My birth number suggests power and abundance as two dominant traits in my life. Really? I have never felt especially powerful or abundant in the traditional sense, but lately, I’ve been examining these terms in nontraditional ways and discovered that I have quite a bit of both.
I have an abundance of friends. Truly, I am so fortunate to continue to meet amazing people who support me so well when the going gets tough, in addition to celebrating the good times with me. I am blessed with good friends, near and far. I also have an abundance of freedom. I work from home for a nonprofit that I founded, and can organize my days and months the way I see fit. I can go to a yoga class at 10 a.m. or the middle of the afternoon if I like, or take a week off to visit my family. I can work when and how I like—from anywhere. There is a still a tremendous amount that needs to be done each day as the only employee of this organization, but I can do it when and how I like from a coffee shop down the street or in Timbuktu.
Money has never been especially prominent or abundant in my life, but I am discovering that I have other types of abundance that make up for that in the form of friends who are willing to share their talents with me for free: guitar lessons, massages, coaching and healing sessions, time in their vacation homes. He is truly rich who has good friends.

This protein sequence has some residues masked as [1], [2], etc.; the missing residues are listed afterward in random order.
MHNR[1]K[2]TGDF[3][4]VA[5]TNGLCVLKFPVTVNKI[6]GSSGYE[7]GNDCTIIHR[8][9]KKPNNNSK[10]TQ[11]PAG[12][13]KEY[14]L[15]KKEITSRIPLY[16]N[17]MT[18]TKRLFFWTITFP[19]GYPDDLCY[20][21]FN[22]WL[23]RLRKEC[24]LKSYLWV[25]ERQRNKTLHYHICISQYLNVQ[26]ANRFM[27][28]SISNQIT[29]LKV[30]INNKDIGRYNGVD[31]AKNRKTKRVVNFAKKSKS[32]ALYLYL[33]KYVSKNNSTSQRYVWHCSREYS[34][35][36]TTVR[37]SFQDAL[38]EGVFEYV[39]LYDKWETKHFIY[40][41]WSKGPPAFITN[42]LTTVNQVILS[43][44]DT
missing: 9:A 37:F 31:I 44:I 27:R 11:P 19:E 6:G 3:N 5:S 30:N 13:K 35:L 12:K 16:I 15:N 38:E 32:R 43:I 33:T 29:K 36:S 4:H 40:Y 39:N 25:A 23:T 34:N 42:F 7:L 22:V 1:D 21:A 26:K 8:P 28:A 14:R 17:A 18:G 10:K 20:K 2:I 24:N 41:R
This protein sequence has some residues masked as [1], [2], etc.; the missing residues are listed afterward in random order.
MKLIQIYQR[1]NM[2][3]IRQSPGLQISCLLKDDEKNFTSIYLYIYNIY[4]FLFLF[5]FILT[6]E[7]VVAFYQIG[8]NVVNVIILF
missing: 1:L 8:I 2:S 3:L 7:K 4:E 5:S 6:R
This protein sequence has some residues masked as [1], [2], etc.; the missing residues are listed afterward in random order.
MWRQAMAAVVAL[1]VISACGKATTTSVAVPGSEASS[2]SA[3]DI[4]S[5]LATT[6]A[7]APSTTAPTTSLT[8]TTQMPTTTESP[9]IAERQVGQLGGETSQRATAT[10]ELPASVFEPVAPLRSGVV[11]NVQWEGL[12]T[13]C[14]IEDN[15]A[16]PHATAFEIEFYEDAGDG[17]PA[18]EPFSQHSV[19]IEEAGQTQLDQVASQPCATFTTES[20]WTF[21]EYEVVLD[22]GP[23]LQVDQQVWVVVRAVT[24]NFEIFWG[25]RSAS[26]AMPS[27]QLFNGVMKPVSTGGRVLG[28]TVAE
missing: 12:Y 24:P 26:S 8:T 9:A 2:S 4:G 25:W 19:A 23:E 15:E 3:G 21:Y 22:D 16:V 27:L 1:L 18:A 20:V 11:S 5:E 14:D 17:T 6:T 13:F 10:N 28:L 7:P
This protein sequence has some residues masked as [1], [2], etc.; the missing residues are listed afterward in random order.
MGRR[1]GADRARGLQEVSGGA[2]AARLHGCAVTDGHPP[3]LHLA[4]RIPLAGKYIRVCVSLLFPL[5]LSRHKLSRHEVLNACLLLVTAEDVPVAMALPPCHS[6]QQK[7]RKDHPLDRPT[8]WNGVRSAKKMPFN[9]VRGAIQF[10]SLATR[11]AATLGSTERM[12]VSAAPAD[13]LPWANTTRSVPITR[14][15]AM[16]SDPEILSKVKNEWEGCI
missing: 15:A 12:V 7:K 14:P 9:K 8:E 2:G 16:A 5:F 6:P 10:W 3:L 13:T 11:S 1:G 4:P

Power has often seemed like an undesirable trait to me because so often those who have it abuse it for their own gain and to the detriment of others. To want to be powerful is thus seen as perhaps not an entirely wholesome thing for this reason. However, I have embraced my birth trait of power in the sense that I would like to have the power to help people, to inspire, and to make a difference. I recently recognized that I am powerful in other ways as well when my subconscious intervened to bring to light some new cancerous nodules growing in my abdomen.
Since finishing treatment for ovarian cancer about four years ago, I have had regular follow ups with my oncologist which included CT scans and blood tests to watch for signs of recurrence. The visits had gone from every three months for the first two years to every six the last year and a half. When I saw him in February, my doctor decided we would stop doing CT scans since there had been no sign of trouble, and he was reluctant to continue exposing me to radiation unnecessarily (which has been proven to cause cancer).
My gynecologist is the one who originally diagnosed me after removing what we had thought was a benign cyst on my right ovary. We were all surprised when it turned out to be a rare form of ovarian cancer. She was comfortable with stopping the CTs, but wanted to replace them with ultrasounds so that we could still get a look at anything that might pop up in there. I had my first one in April and got the all clear. The next one was scheduled for six months later in October.